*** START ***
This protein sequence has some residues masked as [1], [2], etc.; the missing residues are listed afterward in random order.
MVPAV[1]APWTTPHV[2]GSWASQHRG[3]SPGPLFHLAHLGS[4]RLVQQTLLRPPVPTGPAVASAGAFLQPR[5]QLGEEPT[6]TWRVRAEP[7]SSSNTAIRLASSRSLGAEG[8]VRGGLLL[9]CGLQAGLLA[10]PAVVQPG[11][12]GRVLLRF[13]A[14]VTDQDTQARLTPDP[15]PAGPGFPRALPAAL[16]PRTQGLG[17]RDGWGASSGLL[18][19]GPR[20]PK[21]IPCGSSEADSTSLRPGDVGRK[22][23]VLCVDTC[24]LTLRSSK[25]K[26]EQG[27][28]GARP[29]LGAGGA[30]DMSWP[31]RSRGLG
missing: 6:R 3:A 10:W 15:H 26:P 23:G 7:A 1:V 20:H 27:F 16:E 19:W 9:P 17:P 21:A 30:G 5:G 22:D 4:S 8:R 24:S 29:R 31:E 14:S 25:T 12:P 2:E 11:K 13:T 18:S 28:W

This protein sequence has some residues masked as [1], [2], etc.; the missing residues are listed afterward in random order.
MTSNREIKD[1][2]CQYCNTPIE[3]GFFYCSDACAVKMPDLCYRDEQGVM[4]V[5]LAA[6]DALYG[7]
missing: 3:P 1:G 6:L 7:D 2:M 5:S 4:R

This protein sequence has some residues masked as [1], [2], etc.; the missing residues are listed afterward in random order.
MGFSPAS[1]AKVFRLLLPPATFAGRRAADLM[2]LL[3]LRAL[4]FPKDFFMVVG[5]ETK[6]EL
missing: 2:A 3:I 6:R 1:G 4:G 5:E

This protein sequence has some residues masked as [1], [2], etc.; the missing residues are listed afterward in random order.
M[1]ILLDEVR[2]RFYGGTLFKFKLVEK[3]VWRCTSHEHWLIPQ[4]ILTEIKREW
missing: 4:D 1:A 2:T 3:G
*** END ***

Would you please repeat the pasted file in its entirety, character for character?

This protein sequence has some residues masked as [1], [2], etc.; the missing residues are listed afterward in random order.
MVPAV[1]APWTTPHV[2]GSWASQHRG[3]SPGPLFHLAHLGS[4]RLVQQTLLRPPVPTGPAVASAGAFLQPR[5]QLGEEPT[6]TWRVRAEP[7]SSSNTAIRLASSRSLGAEG[8]VRGGLLL[9]CGLQAGLLA[10]PAVVQPG[11][12]GRVLLRF[13]A[14]VTDQDTQARLTPDP[15]PAGPGFPRALPAAL[16]PRTQGLG[17]RDGWGASSGLL[18][19]GPR[20]PK[21]IPCGSSEADSTSLRPGDVGRK[22][23]VLCVDTC[24]LTLRSSK[25]K[26]EQG[27][28]GARP[29]LGAGGA[30]DMSWP[31]RSRGLG
missing: 6:R 3:A 10:W 15:H 26:P 23:G 7:A 1:V 20:H 27:F 16:E 19:W 9:P 17:P 21:A 30:G 5:G 22:D 4:S 8:R 24:S 29:R 31:E 14:S 25:T 12:P 2:E 11:K 13:T 18:S 28:W

This protein sequence has some residues masked as [1], [2], etc.; the missing residues are listed afterward in random order.
MTSNREIKD[1][2]CQYCNTPIE[3]GFFYCSDACAVKMPDLCYRDEQGVM[4]V[5]LAA[6]DALYG[7]
missing: 3:P 1:G 6:L 7:D 2:M 5:S 4:R

This protein sequence has some residues masked as [1], [2], etc.; the missing residues are listed afterward in random order.
MGFSPAS[1]AKVFRLLLPPATFAGRRAADLM[2]LL[3]LRAL[4]FPKDFFMVVG[5]ETK[6]EL
missing: 2:A 3:I 6:R 1:G 4:G 5:E

This protein sequence has some residues masked as [1], [2], etc.; the missing residues are listed afterward in random order.
M[1]ILLDEVR[2]RFYGGTLFKFKLVEK[3]VWRCTSHEHWLIPQ[4]ILTEIKREW
missing: 4:D 1:A 2:T 3:G